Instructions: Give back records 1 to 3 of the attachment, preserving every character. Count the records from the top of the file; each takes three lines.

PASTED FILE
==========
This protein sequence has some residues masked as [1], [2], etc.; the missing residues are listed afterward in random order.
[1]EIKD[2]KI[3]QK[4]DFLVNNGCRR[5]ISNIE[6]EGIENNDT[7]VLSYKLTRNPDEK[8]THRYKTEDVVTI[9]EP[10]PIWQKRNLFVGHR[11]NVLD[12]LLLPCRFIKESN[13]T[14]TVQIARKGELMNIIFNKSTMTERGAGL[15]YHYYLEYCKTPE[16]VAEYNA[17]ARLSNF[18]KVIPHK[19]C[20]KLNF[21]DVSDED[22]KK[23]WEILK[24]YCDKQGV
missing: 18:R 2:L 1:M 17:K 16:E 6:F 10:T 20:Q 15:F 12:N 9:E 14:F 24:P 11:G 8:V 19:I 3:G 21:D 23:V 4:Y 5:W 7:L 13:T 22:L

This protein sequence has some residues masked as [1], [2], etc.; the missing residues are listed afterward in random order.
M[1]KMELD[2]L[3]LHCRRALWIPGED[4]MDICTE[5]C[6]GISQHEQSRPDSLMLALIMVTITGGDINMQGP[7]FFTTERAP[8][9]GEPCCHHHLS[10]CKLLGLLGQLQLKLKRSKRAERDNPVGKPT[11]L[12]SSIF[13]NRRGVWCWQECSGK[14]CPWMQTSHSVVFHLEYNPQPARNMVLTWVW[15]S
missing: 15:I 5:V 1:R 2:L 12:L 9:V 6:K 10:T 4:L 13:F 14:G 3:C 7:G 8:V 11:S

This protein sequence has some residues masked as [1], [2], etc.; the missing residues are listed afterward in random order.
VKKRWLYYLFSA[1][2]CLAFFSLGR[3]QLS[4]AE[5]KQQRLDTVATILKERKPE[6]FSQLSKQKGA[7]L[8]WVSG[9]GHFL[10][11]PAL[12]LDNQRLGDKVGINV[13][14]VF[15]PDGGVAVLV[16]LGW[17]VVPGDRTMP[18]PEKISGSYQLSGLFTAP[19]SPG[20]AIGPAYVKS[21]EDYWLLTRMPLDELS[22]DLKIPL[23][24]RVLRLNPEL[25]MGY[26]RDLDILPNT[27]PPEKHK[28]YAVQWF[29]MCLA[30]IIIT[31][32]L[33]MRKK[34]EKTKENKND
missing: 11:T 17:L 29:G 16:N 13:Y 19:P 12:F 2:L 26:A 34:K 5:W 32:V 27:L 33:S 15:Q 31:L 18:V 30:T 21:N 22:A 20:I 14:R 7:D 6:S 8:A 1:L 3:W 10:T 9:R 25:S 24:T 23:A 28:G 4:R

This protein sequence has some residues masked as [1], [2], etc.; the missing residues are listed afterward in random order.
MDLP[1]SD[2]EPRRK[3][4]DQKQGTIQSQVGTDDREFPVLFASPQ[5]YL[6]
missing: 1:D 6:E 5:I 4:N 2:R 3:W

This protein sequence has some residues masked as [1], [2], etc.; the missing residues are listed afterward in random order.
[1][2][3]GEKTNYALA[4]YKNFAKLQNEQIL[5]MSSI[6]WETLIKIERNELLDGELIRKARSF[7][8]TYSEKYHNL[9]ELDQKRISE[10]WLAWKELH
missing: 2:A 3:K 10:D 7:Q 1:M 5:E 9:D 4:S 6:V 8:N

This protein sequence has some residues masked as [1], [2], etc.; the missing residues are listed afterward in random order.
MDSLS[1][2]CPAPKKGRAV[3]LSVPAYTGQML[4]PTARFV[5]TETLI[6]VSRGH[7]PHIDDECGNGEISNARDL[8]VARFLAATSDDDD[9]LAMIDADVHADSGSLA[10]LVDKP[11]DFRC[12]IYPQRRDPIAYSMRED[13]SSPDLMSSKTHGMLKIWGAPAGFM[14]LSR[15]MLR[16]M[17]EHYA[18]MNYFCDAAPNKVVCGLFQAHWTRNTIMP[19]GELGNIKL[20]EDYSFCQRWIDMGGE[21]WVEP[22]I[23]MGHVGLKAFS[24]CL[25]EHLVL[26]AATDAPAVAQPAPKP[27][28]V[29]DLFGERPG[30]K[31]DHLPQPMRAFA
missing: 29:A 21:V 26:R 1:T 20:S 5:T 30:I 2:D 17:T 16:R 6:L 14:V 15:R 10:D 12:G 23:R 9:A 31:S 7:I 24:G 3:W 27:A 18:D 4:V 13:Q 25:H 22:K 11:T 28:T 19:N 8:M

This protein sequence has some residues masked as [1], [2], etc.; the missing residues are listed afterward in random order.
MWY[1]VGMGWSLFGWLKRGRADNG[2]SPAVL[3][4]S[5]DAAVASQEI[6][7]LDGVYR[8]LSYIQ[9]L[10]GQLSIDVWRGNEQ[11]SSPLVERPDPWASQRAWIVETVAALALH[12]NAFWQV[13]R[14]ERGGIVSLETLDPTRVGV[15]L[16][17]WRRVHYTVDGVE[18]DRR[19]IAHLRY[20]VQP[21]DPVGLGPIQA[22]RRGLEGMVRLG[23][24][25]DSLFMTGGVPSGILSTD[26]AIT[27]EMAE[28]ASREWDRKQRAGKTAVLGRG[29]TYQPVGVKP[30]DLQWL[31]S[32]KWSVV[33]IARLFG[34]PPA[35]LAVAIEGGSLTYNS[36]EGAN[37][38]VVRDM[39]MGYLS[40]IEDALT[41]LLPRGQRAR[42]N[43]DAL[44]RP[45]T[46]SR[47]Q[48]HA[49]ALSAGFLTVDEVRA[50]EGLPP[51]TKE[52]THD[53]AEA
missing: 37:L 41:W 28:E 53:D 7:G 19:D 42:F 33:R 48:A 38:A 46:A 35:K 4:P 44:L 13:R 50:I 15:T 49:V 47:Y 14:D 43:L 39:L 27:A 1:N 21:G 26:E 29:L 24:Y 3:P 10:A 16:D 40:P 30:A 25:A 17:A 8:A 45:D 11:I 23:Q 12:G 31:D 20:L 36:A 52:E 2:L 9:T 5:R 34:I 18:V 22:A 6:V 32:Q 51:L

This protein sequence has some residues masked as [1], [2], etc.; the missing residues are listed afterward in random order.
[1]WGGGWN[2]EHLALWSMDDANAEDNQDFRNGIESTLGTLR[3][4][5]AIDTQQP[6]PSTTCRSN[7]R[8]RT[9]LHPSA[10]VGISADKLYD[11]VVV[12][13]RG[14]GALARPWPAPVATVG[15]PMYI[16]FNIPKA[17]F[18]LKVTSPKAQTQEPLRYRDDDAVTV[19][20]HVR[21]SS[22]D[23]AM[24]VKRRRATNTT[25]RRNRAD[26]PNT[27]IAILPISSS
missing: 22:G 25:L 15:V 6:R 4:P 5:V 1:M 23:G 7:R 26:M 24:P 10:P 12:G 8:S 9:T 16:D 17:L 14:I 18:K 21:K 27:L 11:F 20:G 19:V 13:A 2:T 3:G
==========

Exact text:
This protein sequence has some residues masked as [1], [2], etc.; the missing residues are listed afterward in random order.
[1]EIKD[2]KI[3]QK[4]DFLVNNGCRR[5]ISNIE[6]EGIENNDT[7]VLSYKLTRNPDEK[8]THRYKTEDVVTI[9]EP[10]PIWQKRNLFVGHR[11]NVLD[12]LLLPCRFIKESN[13]T[14]TVQIARKGELMNIIFNKSTMTERGAGL[15]YHYYLEYCKTPE[16]VAEYNA[17]ARLSNF[18]KVIPHK[19]C[20]KLNF[21]DVSDED[22]KK[23]WEILK[24]YCDKQGV
missing: 18:R 2:L 1:M 17:K 16:E 6:F 10:T 20:Q 15:F 12:N 9:E 14:F 24:P 11:G 8:V 19:I 3:G 21:D 23:V 4:Y 5:W 7:L 13:T 22:L

This protein sequence has some residues masked as [1], [2], etc.; the missing residues are listed afterward in random order.
M[1]KMELD[2]L[3]LHCRRALWIPGED[4]MDICTE[5]C[6]GISQHEQSRPDSLMLALIMVTITGGDINMQGP[7]FFTTERAP[8][9]GEPCCHHHLS[10]CKLLGLLGQLQLKLKRSKRAERDNPVGKPT[11]L[12]SSIF[13]NRRGVWCWQECSGK[14]CPWMQTSHSVVFHLEYNPQPARNMVLTWVW[15]S
missing: 15:I 5:V 1:R 2:L 12:L 9:V 6:K 10:T 4:L 13:F 14:G 3:C 7:G 8:V 11:S

This protein sequence has some residues masked as [1], [2], etc.; the missing residues are listed afterward in random order.
VKKRWLYYLFSA[1][2]CLAFFSLGR[3]QLS[4]AE[5]KQQRLDTVATILKERKPE[6]FSQLSKQKGA[7]L[8]WVSG[9]GHFL[10][11]PAL[12]LDNQRLGDKVGINV[13][14]VF[15]PDGGVAVLV[16]LGW[17]VVPGDRTMP[18]PEKISGSYQLSGLFTAP[19]SPG[20]AIGPAYVKS[21]EDYWLLTRMPLDELS[22]DLKIPL[23][24]RVLRLNPEL[25]MGY[26]RDLDILPNT[27]PPEKHK[28]YAVQWF[29]MCLA[30]IIIT[31][32]L[33]MRKK[34]EKTKENKND
missing: 11:T 17:L 29:G 16:N 13:Y 19:P 12:F 2:L 26:A 34:K 5:W 32:V 27:L 33:S 15:Q 31:L 18:V 30:T 21:N 22:A 20:I 14:R 7:D 6:S 8:A 1:L 3:W 10:T 9:R 25:S 24:T 23:A 28:G 4:R